“Everything I’ve done since the transplant, and all that’s to come, are because of the tissue donor family,” said Chen. “The allograft gave me a second chance to fulfill an unrealized destiny.”

Across the country from Chen, Dr. Kagan works as the Chief of Staff at Cincinnati’s Shriners Hospital and Director of Adult Burn Care at University Hospital. Kagan is responsible for giving thousands of patients the chance to live despite life-threatening burns, often using allograft skin -; a gift from deceased human donors.

Kagan was included as one of 14 “Walk of Fame” stars within the float, which honored those who’ve made a lasting impact on organ and tissue donation. He was selected for his progressive research and dedication to the promotion of tissue donation.

Donate Life’s 26 float riders were immersed in a shower of stars climbing more than 30 feet in the air, representing all the people who make the gift of life possible.

Each year, millions of organ and tissue recipients are impacted by the gift of donation. It is simple to register to be a donor, by visiting Donate Life America at www.donatelife.net.

Rescue Dog Groups Need Support

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<p>(<a href=NewsUSA) – Even as rescue technology advances, few things prove so sophisticated as a dog’s nose.

Search-and-rescue dogs can track one scent for hours, distinguishing it from other stimuli. Paws can trek where wheels cannot, helping find victims trapped in uneven or unsteady terrain. Off the leash, dogs can find survivors in places difficult for humans to search – they can climb ladders, tunnel and navigate through debris.

Not every dog can become a search-and-rescue dog. Canines must be athletic, brave, capable of single-minded focus and willing to please their handlers. Training for FEMA-certification takes at least one year and must continue through the dogs’ lifetime – about 10 years.

Demand for search-and-rescue dogs is high – there are currently not enough dogs to supply each emergency team that needs their help. But some organizations are working to find and train more search-and-rescue dogs.

For example, National Disaster Search Dog Foundation (SDF) in Ojai, Calif., and Nutro Products’ Natural Choice dog food have joined together to raise awareness about the need for more FEMA-certified canine search teams.

The SDF produces highly-trained, FEMA-certified canine search teams. The SDF finds its dogs in shelters – many successful search-and-rescue dogs only narrowly escape euthanasia – and they complete the rigorous training.

The SDF pairs the trained dogs with firefighters, who use the dogs as part of their emergency response teams. The SDF, a nonprofit organization, ensures that every dog – even those who do not complete the program – receive complete care for life.

Today, there are only 150 Advanced Certified canine teams in the U.S. More search-and-rescue dog teams will help boost national security and disaster preparedness. Americans can help support the SDF and its efforts by donating money online at www.foodforheroes.com or buying Nutro Natural Choice Branddog food – every bag sold helps support the SDF.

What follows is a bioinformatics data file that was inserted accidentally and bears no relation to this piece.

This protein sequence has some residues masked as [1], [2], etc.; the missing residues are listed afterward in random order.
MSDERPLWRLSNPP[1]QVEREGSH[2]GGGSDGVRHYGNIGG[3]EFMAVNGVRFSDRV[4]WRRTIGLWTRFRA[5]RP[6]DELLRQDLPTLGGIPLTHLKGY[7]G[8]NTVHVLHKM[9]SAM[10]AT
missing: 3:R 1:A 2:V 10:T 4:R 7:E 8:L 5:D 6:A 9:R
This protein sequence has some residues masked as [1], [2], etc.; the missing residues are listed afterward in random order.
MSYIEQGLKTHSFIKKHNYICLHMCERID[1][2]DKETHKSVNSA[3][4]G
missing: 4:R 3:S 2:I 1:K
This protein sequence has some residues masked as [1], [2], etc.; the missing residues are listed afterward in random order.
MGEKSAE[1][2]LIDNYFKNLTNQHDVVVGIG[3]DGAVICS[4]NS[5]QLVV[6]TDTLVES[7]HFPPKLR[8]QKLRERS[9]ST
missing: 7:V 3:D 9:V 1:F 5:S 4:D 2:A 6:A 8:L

New Fragrances Capture Lifestyle of ‘The O.C.’

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<p>(<a href=NewsUSA) – First came the wildly popular TV series, “The O.C.,” then came the ringtones, wallpaper, buddy icons and music compilations.

And now, to make the O.C. lifestyle complete, there are signature fragrances – The O.C. for Her and The O.C. for Him – inspired by the show.

Set in the affluent, harbor-front community of Orange County, Calif., “The O.C.” lets the rest of us live the life of the privileged, if only for an hour a week. Millions of viewers tune into the show to follow the glamorous lifestyle of its captivating characters.

The new fragrances, created by AMC Beauty, a marketer of licensed personal care products, capture the seductive Newport Beach lifestyle. Like the show, the fragrances are all about “the self-expression of today, what’s hip and what’s new,” according to AMC Beauty.

In The O.C. for Her, top notes combine juicy mandarin and florals. Middle notes of hibiscus, tuberose, jasmine and freesia, with accents of white peach, guava and nectarine lead the way to a foundation of white amber, vanilla and clear musk, creating a scent that is ideal for either day or night.

The O.C. for Him begins with a fresh scent of mandarin, citron and bergamot. The middle consists of a masculine yet fragrant combination of lavender, rose and jasmine laced with spicy accents of black pepper. An accord of golden amber and clear musk blended with patchouli and other sensual woods concludes the fragrance.

Since its debut in 2003, “The O.C.” has attracted legions of viewers and devoted fans that buzz about the show in online message boards and eagerly speculate what the next episodes will bring.

The fragrances, introduced just in time for the show’s fourth season, are available at select retailers nationwide. “The O.C.” airs Thursday nights on Fox at 9 p.m. Eastern /8 p.m. Central.